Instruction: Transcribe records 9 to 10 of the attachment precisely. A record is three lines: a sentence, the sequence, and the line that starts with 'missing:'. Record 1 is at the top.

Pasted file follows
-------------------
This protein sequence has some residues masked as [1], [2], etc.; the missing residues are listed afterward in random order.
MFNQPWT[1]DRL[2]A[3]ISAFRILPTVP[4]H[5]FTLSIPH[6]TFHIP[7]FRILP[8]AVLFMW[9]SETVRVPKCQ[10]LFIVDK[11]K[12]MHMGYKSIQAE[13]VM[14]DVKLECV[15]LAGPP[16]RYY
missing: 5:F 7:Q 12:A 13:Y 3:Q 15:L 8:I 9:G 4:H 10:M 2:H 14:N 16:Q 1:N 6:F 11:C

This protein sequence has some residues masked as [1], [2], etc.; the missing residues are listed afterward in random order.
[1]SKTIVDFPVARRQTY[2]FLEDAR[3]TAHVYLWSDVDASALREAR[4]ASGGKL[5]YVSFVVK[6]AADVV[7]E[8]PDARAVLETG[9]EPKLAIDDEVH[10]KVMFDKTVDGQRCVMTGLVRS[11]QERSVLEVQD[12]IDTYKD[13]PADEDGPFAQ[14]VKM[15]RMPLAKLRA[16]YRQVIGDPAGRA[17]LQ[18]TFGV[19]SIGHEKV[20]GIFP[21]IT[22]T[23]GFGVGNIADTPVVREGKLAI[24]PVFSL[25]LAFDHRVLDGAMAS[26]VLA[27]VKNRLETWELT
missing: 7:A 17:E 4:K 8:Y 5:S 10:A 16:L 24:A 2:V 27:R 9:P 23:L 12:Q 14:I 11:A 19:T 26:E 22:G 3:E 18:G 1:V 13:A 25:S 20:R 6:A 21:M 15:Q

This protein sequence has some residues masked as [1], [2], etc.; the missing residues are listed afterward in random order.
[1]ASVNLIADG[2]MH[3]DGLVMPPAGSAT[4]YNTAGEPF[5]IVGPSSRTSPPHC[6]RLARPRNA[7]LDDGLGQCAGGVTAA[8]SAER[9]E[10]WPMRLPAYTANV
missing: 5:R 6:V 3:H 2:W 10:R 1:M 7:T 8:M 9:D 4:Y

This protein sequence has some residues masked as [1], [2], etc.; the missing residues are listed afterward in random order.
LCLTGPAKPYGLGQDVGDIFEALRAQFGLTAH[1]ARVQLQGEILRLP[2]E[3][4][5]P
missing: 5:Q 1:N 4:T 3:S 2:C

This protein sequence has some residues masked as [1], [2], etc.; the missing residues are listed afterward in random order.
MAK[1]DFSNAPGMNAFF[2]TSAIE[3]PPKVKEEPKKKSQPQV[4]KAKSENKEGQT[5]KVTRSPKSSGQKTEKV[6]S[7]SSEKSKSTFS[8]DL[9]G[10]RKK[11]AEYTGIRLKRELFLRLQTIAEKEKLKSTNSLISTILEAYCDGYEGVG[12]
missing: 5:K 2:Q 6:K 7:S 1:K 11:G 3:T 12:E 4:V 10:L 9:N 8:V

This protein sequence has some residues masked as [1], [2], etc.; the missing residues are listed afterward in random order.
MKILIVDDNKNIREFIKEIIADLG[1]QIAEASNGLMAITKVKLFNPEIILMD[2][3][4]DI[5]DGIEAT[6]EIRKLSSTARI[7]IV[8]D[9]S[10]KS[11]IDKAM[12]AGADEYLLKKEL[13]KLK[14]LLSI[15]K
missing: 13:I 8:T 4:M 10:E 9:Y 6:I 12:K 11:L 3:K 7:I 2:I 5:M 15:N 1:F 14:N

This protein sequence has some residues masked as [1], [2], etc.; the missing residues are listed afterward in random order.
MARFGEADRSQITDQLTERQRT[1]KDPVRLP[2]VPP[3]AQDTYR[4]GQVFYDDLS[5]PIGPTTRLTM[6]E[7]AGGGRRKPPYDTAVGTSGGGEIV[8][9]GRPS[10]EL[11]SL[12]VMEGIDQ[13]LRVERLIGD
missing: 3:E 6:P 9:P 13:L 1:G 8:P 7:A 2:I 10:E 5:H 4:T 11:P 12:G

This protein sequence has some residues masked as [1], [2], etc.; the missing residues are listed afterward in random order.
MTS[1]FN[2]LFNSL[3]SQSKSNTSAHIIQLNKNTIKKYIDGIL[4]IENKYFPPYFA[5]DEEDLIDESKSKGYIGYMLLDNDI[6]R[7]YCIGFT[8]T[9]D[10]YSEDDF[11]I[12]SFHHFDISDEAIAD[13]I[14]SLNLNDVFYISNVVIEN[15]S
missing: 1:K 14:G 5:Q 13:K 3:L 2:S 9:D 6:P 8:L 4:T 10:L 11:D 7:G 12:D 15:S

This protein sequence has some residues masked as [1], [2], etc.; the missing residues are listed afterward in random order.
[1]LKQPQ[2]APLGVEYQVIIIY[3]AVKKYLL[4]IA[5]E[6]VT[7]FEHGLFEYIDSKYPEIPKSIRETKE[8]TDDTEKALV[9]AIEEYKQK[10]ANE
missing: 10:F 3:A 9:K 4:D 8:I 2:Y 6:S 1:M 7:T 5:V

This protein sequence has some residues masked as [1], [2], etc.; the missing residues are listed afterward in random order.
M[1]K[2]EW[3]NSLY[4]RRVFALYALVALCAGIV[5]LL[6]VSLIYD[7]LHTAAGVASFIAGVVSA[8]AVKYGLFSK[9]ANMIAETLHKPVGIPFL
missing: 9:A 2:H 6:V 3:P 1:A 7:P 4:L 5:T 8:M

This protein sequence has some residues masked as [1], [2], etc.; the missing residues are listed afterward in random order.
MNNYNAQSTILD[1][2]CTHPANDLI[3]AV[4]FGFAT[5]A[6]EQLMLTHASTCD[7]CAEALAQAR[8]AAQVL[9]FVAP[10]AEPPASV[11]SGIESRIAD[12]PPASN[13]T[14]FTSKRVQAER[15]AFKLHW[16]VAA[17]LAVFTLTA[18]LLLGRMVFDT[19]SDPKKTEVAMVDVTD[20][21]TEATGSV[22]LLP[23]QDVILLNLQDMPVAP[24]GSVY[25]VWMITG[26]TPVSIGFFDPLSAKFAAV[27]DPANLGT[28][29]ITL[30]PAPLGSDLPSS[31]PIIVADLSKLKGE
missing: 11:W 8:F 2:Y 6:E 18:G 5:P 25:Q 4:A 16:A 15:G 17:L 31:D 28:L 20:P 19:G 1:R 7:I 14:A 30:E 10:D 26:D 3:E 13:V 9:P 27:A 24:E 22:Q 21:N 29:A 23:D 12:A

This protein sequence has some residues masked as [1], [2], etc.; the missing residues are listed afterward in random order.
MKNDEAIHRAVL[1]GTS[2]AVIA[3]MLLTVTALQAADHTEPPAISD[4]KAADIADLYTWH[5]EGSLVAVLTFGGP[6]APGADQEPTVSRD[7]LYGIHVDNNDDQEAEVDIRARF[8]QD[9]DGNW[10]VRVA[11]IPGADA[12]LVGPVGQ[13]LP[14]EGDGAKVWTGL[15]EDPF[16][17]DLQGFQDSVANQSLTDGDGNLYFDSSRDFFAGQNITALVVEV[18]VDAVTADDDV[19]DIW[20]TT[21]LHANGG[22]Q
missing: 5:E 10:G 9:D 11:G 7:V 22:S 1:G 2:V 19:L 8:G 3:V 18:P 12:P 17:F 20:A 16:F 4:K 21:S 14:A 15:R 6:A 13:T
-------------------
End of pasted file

This protein sequence has some residues masked as [1], [2], etc.; the missing residues are listed afterward in random order.
[1]LKQPQ[2]APLGVEYQVIIIY[3]AVKKYLL[4]IA[5]E[6]VT[7]FEHGLFEYIDSKYPEIPKSIRETKE[8]TDDTEKALV[9]AIEEYKQK[10]ANE
missing: 10:F 3:A 9:K 4:D 8:I 2:Y 6:S 1:M 7:T 5:V

This protein sequence has some residues masked as [1], [2], etc.; the missing residues are listed afterward in random order.
M[1]K[2]EW[3]NSLY[4]RRVFALYALVALCAGIV[5]LL[6]VSLIYD[7]LHTAAGVASFIAGVVSA[8]AVKYGLFSK[9]ANMIAETLHKPVGIPFL
missing: 9:A 2:H 6:V 3:P 1:A 7:P 4:L 5:T 8:M